And I hear he did some unaccredited guitar work on the album too, I offer.

Laughing Hakansson admits, "He did a small part of slide guitar.  We, unfortunately, forgot to put his name on the album.  We didn't even realize it until we got the album in our hands. We just made a mistake."

It's often interesting to learn about a person's musical origins.  With so many great players around today, who inspires you as a bass player?

"Well that's hard," Hakansson smirks.  "I don't really have one specific influence.  There are a lot of good bass players out there.  Billy Sheehan (Talas, Mr. Big, Nyacin), I mean one of my favorite bass players is De Gorgio. I've always been a real big fan of him.  And of course John Myung (Dream

Hakansson hit a soft spot on me when he brought up Myung.  Whenever I sit and watch Dream Theater, I am in awe.  Chuckling, I comment to Hakansson that I have seen Myung play things that shouldn't be possible.

"Yes, that's true!" Hakansson agrees.  "And another bass player that I admire is the guy from Cannibal Corpse. His fingers are all over the fret board.  He does all this fantastic stuff and all the while he's just banging his head."

Fans don't often appreciate the art of running across the stage with lights flashing and amps falling over, all the while you're pulling off these incredible riffs.  It's much more difficult than sitting in a recording studio on a stool and playing the same riff over an over until you get it right, I say.

"Yeah, exactly!" Hakansson agrees.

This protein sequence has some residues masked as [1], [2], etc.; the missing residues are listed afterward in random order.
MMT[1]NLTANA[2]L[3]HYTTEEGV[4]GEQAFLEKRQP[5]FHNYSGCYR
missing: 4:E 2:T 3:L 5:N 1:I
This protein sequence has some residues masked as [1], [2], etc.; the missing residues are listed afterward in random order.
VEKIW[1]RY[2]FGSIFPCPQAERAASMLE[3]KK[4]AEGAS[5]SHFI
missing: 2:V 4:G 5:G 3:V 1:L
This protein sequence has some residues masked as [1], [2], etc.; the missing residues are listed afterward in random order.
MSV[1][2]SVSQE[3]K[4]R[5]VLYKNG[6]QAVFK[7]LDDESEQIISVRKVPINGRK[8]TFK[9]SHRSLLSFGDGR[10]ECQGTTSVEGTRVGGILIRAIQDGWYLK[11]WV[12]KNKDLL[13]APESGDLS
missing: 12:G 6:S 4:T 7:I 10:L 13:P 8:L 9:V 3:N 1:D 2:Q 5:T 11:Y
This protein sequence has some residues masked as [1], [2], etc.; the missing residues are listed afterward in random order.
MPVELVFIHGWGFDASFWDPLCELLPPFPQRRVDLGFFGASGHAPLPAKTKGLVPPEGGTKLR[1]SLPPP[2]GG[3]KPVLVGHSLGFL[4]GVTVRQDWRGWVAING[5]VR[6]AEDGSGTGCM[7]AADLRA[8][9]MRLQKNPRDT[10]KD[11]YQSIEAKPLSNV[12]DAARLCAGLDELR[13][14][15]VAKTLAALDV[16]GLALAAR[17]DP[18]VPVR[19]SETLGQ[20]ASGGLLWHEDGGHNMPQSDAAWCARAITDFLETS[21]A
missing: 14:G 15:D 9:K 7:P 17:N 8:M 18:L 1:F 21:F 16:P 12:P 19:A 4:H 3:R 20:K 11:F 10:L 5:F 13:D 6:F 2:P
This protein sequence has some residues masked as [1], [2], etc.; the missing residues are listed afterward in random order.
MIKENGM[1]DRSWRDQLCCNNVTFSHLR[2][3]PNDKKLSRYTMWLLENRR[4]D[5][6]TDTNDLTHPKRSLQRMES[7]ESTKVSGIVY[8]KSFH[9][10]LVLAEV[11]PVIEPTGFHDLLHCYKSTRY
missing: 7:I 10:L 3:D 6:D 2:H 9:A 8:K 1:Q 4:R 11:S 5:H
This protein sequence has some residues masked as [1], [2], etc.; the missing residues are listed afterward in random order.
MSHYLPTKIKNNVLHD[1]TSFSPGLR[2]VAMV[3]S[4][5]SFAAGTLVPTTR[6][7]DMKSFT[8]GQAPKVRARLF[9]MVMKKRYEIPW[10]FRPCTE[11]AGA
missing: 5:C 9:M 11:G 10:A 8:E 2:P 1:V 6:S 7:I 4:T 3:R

The Evergrey European tour begins in mid-November and extends through December.  I asked what the plans were for 2002.

"We are hoping for an American tour in the spring, in March or April," Hakansson reveals.  "There are no real plans yet, but we hope it will work out.  That would open up THE door here.  We hope to go out with a band that has a name here already."

With rare exception, Evergrey hasn't played outside of Europe.  In mid-November they were scheduled to play a progressive music festival in Atlanta, Georgia.  I asked Hakansson if this was the album that would bring Evergrey to the minds of Americans.

"Absolutely.  This is the first album that we have released in North America," Hakansson shares.  "This opens up a lot of doors for us now.  A lot of people are starting to recognize us.  We have done two shows here before, we did the Power Mad (1999) in Baltimore and we did Prog Power in Chicago last February.  That was a real cool event for us.  The crowd was fantastic.  We're doing Prog Power 2 (in Atlanta) now and it's a real cool venue and lots of people are coming.  I think we will have a great response there."

With their first confident steps, Evergrey has set its sights on North America.  Non-pretentious, they understand the often-fickle nature of America will require extensive touring to break this album.  Nonetheless, Evergrey seems ready and willing to take the plunge.  And, with a little luck, they just may achieve their goal of making Evergrey a household name.